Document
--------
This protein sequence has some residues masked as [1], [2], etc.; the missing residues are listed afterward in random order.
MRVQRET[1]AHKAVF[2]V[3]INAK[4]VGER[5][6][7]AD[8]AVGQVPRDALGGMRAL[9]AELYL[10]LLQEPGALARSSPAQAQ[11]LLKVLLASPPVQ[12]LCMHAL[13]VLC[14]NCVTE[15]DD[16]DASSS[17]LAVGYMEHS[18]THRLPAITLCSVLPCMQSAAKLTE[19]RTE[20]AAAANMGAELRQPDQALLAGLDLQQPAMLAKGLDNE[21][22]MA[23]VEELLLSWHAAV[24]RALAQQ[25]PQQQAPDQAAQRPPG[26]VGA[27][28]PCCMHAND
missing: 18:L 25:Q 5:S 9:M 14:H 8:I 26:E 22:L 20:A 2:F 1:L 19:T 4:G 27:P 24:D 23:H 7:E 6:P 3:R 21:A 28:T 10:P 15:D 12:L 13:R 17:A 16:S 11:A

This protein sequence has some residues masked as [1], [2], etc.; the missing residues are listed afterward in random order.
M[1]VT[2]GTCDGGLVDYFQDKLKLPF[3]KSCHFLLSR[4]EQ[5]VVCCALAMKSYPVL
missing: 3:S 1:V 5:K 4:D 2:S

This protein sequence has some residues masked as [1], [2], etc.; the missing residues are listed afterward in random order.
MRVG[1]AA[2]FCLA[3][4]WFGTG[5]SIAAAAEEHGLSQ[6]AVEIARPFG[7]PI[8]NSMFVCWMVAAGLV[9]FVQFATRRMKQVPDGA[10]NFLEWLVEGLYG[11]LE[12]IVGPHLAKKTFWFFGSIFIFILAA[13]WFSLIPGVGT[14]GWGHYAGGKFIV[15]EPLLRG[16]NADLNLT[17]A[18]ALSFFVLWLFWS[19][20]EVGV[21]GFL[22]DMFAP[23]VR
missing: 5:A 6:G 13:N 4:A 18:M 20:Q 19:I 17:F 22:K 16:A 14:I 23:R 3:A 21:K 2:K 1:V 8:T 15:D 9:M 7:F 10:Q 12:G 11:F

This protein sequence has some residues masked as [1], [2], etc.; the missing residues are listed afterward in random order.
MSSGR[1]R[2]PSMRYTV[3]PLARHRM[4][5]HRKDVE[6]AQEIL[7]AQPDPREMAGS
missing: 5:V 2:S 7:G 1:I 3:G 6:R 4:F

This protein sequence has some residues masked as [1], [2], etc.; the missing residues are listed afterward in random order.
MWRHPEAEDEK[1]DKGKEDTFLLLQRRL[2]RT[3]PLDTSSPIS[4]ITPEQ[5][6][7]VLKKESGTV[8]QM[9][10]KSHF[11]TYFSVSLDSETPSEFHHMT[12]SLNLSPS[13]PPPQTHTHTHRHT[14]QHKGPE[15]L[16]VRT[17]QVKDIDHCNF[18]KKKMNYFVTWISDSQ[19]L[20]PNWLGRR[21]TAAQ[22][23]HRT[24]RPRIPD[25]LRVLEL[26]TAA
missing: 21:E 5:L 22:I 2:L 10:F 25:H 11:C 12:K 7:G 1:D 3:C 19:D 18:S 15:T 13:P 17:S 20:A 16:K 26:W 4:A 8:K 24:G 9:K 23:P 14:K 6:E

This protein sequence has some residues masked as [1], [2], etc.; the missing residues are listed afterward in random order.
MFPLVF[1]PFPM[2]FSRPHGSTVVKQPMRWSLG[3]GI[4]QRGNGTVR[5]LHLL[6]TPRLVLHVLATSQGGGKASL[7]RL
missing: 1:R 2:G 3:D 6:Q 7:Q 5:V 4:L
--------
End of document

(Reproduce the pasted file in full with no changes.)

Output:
This protein sequence has some residues masked as [1], [2], etc.; the missing residues are listed afterward in random order.
MRVQRET[1]AHKAVF[2]V[3]INAK[4]VGER[5][6][7]AD[8]AVGQVPRDALGGMRAL[9]AELYL[10]LLQEPGALARSSPAQAQ[11]LLKVLLASPPVQ[12]LCMHAL[13]VLC[14]NCVTE[15]DD[16]DASSS[17]LAVGYMEHS[18]THRLPAITLCSVLPCMQSAAKLTE[19]RTE[20]AAAANMGAELRQPDQALLAGLDLQQPAMLAKGLDNE[21][22]MA[23]VEELLLSWHAAV[24]RALAQQ[25]PQQQAPDQAAQRPPG[26]VGA[27][28]PCCMHAND
missing: 18:L 25:Q 5:S 9:M 14:H 8:I 26:E 22:L 20:A 2:F 1:L 19:T 4:G 27:P 24:D 23:H 7:E 6:P 3:R 21:A 28:T 10:P 15:D 12:L 13:R 17:A 16:S 11:A

This protein sequence has some residues masked as [1], [2], etc.; the missing residues are listed afterward in random order.
M[1]VT[2]GTCDGGLVDYFQDKLKLPF[3]KSCHFLLSR[4]EQ[5]VVCCALAMKSYPVL
missing: 3:S 1:V 5:K 4:D 2:S

This protein sequence has some residues masked as [1], [2], etc.; the missing residues are listed afterward in random order.
MRVG[1]AA[2]FCLA[3][4]WFGTG[5]SIAAAAEEHGLSQ[6]AVEIARPFG[7]PI[8]NSMFVCWMVAAGLV[9]FVQFATRRMKQVPDGA[10]NFLEWLVEGLYG[11]LE[12]IVGPHLAKKTFWFFGSIFIFILAA[13]WFSLIPGVGT[14]GWGHYAGGKFIV[15]EPLLRG[16]NADLNLT[17]A[18]ALSFFVLWLFWS[19][20]EVGV[21]GFL[22]DMFAP[23]VR
missing: 5:A 6:G 13:N 4:A 18:M 20:Q 19:I 17:F 22:K 16:A 14:I 23:R 3:A 21:K 2:K 1:V 8:T 15:D 9:M 7:F 10:Q 12:G 11:F

This protein sequence has some residues masked as [1], [2], etc.; the missing residues are listed afterward in random order.
MSSGR[1]R[2]PSMRYTV[3]PLARHRM[4][5]HRKDVE[6]AQEIL[7]AQPDPREMAGS
missing: 5:V 2:S 7:G 1:I 3:G 6:R 4:F

This protein sequence has some residues masked as [1], [2], etc.; the missing residues are listed afterward in random order.
MWRHPEAEDEK[1]DKGKEDTFLLLQRRL[2]RT[3]PLDTSSPIS[4]ITPEQ[5][6][7]VLKKESGTV[8]QM[9][10]KSHF[11]TYFSVSLDSETPSEFHHMT[12]SLNLSPS[13]PPPQTHTHTHRHT[14]QHKGPE[15]L[16]VRT[17]QVKDIDHCNF[18]KKKMNYFVTWISDSQ[19]L[20]PNWLGRR[21]TAAQ[22][23]HRT[24]RPRIPD[25]LRVLEL[26]TAA
missing: 21:E 5:L 22:I 2:L 10:F 25:H 11:C 12:K 7:G 1:D 3:C 19:D 18:S 15:T 13:P 17:S 20:A 16:K 26:W 4:A 8:K 24:G 9:K 23:P 14:K 6:E

This protein sequence has some residues masked as [1], [2], etc.; the missing residues are listed afterward in random order.
MFPLVF[1]PFPM[2]FSRPHGSTVVKQPMRWSLG[3]GI[4]QRGNGTVR[5]LHLL[6]TPRLVLHVLATSQGGGKASL[7]RL
missing: 1:R 2:G 3:D 6:Q 7:Q 5:V 4:L